The German Genocide in Poland

I was flipping through television stations the other night and I landed on the National Geographic channel, where the show they were airing was about the days, months and years after the end of World War II. Fortunately, I only missed a small portion of the start but one part of it I did see was part of the war and post war I had never heard of! It was never taught or talked about in school, even in the college history courses I had taken. It was the genocide of German citizens, not military personnel, but everyday next-door neighbor citizens, after the end of the war.


History Repeats Stirs the Fires in Poland

Anyone who has ever studied European history, knows that the borders of each country have changed more times than most can count. Each dynasty, general and emperor leaving its mark. From the Romans who conquered almost the entire European continent to Napoleon and the Hapsburgs. Poland had spent 120 years under the control of the Habsburg and Prussian rulers.

Poland had a predominately German population from 1772-1918, where the Polish felt that they had not been treated fairly. Tensions were high between the two groups of people and after World War I, Poland received a large portion of German land, including 2.1 million German people.

The people of Poland felt that Poland was only for the Poles, anyone who was a non-Pole, needed to leave. They considered Jews, Ukrainians, Roma (gypsies) and Germans non-Poles and these people needed to either leave or they needed to become “Polish”. It didn’t matter that these families had lived there for generations, it didn’t matter that they had been neighbors for decades, it only mattered that they weren’t Polish.

Cryl Ratajski, Poland’s interior minister stated in 1924 that “every German that we can somehow get rid of must leave”. Between 1926 and 1933 Germany appealed several times to the League of Nations to enforce treatises that Poland had signed protecting minorities. The League of Nations did nothing and in 1934 Colonel Jozef Beck added to the problems between Germany and Poland when he renounced the treatises that Poland had signed. This just stoked fires already burning between the two peoples.

The German government, through private organizations, began sending money to German citizens. Germans were facing hunger and joblessness due to persecution by the Polish government who wanted them out.

By now, in Germany, Hitler has taken power and the Polish government believed that with the German government sending money to German citizens it is making them dependent and thankful to the Nazi regime. And, while the Polish government is right to feel worried, the German government is asking ethnic Germans to remain quiet and not to cause any trouble with Polish citizens.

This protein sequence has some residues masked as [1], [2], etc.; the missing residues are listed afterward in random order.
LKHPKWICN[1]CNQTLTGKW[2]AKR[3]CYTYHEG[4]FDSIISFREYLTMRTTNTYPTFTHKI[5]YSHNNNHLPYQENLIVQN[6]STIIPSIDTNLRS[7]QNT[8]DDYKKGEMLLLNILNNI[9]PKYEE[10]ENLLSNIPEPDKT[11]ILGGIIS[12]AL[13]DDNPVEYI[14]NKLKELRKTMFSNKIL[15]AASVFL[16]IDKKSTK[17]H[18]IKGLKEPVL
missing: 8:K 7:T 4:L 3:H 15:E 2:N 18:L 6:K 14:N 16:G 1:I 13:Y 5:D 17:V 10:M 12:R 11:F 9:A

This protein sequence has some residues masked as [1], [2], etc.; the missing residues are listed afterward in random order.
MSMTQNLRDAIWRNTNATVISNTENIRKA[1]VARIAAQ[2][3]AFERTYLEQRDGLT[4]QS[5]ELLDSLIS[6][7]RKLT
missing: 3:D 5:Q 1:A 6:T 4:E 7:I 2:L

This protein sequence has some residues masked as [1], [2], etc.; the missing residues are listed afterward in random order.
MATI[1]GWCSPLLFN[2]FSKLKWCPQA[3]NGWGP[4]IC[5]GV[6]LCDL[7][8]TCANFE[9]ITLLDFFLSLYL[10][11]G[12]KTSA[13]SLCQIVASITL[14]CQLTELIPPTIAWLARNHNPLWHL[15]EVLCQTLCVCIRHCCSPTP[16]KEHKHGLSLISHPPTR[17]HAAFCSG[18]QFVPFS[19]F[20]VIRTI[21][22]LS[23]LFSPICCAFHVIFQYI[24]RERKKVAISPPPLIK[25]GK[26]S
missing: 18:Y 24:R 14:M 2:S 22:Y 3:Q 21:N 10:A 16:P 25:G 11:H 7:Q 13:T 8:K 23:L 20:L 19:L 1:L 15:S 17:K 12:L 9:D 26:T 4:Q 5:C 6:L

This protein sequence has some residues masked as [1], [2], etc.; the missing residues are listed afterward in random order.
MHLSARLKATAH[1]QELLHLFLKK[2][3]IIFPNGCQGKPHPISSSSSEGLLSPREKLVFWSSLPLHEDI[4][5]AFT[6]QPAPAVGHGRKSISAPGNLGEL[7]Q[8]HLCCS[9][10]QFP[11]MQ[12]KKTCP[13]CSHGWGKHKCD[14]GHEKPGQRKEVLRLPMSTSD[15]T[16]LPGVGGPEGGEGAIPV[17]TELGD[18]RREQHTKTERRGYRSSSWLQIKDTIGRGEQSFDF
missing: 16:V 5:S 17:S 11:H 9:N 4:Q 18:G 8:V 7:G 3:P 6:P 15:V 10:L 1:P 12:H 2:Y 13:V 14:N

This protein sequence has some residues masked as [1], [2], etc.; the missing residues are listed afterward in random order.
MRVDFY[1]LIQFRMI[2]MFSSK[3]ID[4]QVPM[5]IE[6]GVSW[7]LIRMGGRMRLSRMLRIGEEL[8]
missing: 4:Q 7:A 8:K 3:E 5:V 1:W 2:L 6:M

Germans fleeing Poland with children.

Poland’s Flames Rise Higher

When Hitler invaded Poland on September 1, 1939, it was under the pretext of the horrible treatment of German citizens. Joseph Goebbels, the Nazi head for propaganda, was brilliant at his job. Soldiers from the SS used a German Silesian man they had arrested on August 30, 1939 who had Polish sympathies. They dressed him as a saboteur, killed him with a lethal injection, shot holes in his corpse and placed his body outside of a Polish radio station. The propaganda department used the man’s death and corpse to stir up anti-Polish feelings in Germany so that they would back the attack on Poland. It was just what they needed.

During World War II Poland suffered horribly under the Nazi regime and the Nazis were ruthless when it came to hunting down Jews in Poland. If a Polish family was caught hiding a Jew, it meant death for the entire family. But the Nazi’s didn’t stop with the Jews, one-third of Poland’s population vanished. In that one-third was 55% of its lawyers, 40% of its doctors, 33% of its university professors and 33% of its Roman Catholic clergy. Thousands of lives, gone.

When the war ended for Poland, it began to immediately expel non-Poles from its borders. It had signed an agreement with the Russian government for large scale “population exchanges” with Soviet occupied Ukraine, Belorussia and Lithuania. Between 1944 and 1946 Poland forcefully expelled 500,000 ethnic Ukrainians, not including tens of thousands of ethnic Belarusians and Lithuanians. It is estimated that six million Germans fled Poland to avoid the Red Army between 1944 and 1945. Of those who couldn’t flee, an estimated 150,000 babies were born to women who had been raped by members of the Red Army.